The global economy could face a “relapse” of the crisis that rocked the world a decade ago, the Bank of International Settlements (BIS) warned in its annual report on Sunday, stressing that there would not be enough “medicine” available to treat the problem this time, AFP reported.
“Things look rather fragile,” BIS chief economist Claudio Borio told reporters. “There is little left in the medicine chest to nurse the patient back to health or care for him in case of a relapse.”
The Basel-based BIS, which is the central bank for central banks, said the recovery after the 2007-2008 global financial crisis had been “highly unbalanced,” with emerging economies especially under pressure.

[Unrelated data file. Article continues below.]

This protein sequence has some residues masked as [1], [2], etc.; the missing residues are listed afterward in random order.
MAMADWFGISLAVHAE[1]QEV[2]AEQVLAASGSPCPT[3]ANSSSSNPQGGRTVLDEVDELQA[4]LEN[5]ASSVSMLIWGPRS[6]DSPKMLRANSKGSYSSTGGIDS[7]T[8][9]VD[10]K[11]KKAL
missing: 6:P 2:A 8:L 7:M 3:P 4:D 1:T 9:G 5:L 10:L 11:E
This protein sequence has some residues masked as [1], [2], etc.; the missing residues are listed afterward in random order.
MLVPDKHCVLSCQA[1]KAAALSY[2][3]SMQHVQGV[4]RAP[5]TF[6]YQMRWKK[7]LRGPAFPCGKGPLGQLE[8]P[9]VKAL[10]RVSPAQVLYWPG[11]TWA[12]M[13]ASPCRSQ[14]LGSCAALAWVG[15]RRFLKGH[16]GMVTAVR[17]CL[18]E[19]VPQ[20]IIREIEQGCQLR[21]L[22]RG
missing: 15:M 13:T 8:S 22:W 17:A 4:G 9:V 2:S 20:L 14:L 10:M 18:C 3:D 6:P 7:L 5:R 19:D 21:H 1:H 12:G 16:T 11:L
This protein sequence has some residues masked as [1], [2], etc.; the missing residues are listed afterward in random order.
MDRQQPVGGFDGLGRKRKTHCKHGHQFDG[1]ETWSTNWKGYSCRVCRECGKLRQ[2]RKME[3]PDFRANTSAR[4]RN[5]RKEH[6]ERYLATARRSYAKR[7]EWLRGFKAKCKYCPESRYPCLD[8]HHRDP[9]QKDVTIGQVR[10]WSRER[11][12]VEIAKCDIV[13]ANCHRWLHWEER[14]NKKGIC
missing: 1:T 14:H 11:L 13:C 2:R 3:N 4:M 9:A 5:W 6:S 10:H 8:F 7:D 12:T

Borio said central banks around the world had for years been administering “powerful medicine” to alleviate the crisis in the form of “unusually and persistently low interest rates.” He said this had helped boost economic activity, “but some side effects were inevitable.”
As an example, he highlighted the crises that have recently emerged in Turkey and Argentina, which he said are “withdrawal symptoms” resulting from the central banks lowering the dosage.
After years of highly accommodating monetary policy, the US Federal Reserve has begun raising interest rates and the European Central Bank (ECB) said it will end its stimulus program at the end of 2018.